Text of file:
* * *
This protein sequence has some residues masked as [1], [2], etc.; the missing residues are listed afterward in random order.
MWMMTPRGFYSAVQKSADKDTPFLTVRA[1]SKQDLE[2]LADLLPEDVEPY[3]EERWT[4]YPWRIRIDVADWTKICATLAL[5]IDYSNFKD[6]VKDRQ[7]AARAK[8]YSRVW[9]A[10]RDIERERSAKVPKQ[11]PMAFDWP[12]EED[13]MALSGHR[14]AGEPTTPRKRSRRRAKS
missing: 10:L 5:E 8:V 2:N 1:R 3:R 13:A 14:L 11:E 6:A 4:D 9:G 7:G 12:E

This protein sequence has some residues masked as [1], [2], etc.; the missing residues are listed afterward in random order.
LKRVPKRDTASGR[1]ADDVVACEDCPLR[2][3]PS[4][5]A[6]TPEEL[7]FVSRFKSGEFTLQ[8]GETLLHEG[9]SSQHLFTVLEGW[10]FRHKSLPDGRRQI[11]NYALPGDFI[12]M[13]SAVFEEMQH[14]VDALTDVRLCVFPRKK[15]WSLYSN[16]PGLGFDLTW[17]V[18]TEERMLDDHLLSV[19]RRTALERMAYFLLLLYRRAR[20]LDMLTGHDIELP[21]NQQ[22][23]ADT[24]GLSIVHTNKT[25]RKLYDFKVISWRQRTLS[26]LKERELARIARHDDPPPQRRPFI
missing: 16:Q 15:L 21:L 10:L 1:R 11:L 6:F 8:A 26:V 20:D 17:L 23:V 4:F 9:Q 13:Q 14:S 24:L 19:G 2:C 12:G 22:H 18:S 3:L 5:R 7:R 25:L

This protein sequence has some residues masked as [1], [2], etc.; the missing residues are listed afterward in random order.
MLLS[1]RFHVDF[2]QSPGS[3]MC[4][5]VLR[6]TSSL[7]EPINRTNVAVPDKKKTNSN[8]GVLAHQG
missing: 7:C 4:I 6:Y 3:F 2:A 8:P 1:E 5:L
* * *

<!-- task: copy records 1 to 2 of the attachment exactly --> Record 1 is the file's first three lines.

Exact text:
This protein sequence has some residues masked as [1], [2], etc.; the missing residues are listed afterward in random order.
MWMMTPRGFYSAVQKSADKDTPFLTVRA[1]SKQDLE[2]LADLLPEDVEPY[3]EERWT[4]YPWRIRIDVADWTKICATLAL[5]IDYSNFKD[6]VKDRQ[7]AARAK[8]YSRVW[9]A[10]RDIERERSAKVPKQ[11]PMAFDWP[12]EED[13]MALSGHR[14]AGEPTTPRKRSRRRAKS
missing: 10:L 5:E 8:V 2:N 1:R 3:R 13:A 14:L 11:E 6:A 4:D 9:G 7:G 12:E

This protein sequence has some residues masked as [1], [2], etc.; the missing residues are listed afterward in random order.
LKRVPKRDTASGR[1]ADDVVACEDCPLR[2][3]PS[4][5]A[6]TPEEL[7]FVSRFKSGEFTLQ[8]GETLLHEG[9]SSQHLFTVLEGW[10]FRHKSLPDGRRQI[11]NYALPGDFI[12]M[13]SAVFEEMQH[14]VDALTDVRLCVFPRKK[15]WSLYSN[16]PGLGFDLTW[17]V[18]TEERMLDDHLLSV[19]RRTALERMAYFLLLLYRRAR[20]LDMLTGHDIELP[21]NQQ[22][23]ADT[24]GLSIVHTNKT[25]RKLYDFKVISWRQRTLS[26]LKERELARIARHDDPPPQRRPFI
missing: 16:Q 15:L 21:L 10:L 1:R 11:L 6:F 8:A 26:V 20:D 17:L 23:V 4:F 9:Q 13:Q 14:S 24:L 19:G 2:C 12:G 22:H 18:S 3:L 5:R 7:R 25:L